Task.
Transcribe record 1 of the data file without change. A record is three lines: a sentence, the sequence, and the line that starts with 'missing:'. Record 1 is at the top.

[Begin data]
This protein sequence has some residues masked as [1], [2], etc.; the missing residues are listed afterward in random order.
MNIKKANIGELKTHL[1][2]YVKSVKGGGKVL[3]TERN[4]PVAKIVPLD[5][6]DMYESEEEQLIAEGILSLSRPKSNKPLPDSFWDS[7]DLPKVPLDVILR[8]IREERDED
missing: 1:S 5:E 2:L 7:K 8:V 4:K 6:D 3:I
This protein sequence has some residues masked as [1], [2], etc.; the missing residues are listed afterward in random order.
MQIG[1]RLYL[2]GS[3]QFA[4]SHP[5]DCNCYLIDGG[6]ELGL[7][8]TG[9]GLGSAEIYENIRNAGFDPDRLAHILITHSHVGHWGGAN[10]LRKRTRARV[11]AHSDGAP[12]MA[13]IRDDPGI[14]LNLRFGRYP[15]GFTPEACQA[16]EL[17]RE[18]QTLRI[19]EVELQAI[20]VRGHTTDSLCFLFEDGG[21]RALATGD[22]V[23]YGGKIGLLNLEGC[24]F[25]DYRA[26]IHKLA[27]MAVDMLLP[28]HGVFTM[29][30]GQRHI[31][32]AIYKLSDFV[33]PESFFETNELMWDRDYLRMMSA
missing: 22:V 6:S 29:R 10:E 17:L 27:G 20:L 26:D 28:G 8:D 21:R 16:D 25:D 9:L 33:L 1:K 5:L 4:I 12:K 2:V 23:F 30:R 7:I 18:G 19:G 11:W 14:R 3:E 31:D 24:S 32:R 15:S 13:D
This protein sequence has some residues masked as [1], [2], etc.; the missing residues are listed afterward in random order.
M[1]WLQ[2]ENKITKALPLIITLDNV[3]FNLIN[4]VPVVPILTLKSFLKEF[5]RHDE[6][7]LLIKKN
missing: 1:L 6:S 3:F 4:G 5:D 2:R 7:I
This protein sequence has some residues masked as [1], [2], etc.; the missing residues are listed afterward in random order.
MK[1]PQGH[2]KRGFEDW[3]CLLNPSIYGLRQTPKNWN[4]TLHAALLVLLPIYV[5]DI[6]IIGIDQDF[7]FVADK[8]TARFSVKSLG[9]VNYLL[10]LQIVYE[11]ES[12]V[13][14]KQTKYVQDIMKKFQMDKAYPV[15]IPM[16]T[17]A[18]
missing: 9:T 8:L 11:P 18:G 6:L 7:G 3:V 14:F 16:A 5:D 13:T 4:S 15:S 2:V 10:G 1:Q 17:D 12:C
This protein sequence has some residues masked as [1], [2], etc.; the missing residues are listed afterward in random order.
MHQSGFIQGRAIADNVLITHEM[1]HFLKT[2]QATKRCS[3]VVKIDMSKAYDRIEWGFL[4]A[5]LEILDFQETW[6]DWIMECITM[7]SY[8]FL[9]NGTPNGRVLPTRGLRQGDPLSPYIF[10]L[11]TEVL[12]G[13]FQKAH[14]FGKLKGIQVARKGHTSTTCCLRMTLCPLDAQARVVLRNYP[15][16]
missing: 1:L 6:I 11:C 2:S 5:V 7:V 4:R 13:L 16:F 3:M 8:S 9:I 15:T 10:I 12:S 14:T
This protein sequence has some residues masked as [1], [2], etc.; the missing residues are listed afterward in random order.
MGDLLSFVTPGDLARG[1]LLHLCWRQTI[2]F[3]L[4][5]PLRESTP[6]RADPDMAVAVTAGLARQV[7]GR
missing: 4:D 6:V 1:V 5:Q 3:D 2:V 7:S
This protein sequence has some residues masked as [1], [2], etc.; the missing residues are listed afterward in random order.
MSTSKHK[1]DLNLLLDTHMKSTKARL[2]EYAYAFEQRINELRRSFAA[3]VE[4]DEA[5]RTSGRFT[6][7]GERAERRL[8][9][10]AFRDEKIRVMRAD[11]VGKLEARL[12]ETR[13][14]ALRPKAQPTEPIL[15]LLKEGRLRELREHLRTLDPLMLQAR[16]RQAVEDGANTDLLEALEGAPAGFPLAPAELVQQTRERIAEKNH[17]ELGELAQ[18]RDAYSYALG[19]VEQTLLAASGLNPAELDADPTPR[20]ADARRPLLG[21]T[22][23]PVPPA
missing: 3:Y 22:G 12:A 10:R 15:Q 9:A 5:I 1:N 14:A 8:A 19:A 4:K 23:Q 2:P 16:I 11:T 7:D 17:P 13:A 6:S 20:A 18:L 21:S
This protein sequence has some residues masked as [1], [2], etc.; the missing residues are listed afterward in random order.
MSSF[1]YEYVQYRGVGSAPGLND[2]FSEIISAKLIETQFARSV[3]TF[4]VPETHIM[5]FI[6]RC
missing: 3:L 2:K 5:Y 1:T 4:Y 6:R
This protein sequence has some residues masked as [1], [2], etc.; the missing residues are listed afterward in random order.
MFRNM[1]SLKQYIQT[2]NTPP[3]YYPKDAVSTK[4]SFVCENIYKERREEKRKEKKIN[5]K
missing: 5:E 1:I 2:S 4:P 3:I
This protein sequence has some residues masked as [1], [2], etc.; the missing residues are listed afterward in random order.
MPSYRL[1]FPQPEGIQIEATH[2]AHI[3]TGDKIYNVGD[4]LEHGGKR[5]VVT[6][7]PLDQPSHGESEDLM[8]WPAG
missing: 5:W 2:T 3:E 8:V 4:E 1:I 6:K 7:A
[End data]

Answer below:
This protein sequence has some residues masked as [1], [2], etc.; the missing residues are listed afterward in random order.
MNIKKANIGELKTHL[1][2]YVKSVKGGGKVL[3]TERN[4]PVAKIVPLD[5][6]DMYESEEEQLIAEGILSLSRPKSNKPLPDSFWDS[7]DLPKVPLDVILR[8]IREERDED
missing: 1:S 5:E 2:L 7:K 8:V 4:K 6:D 3:I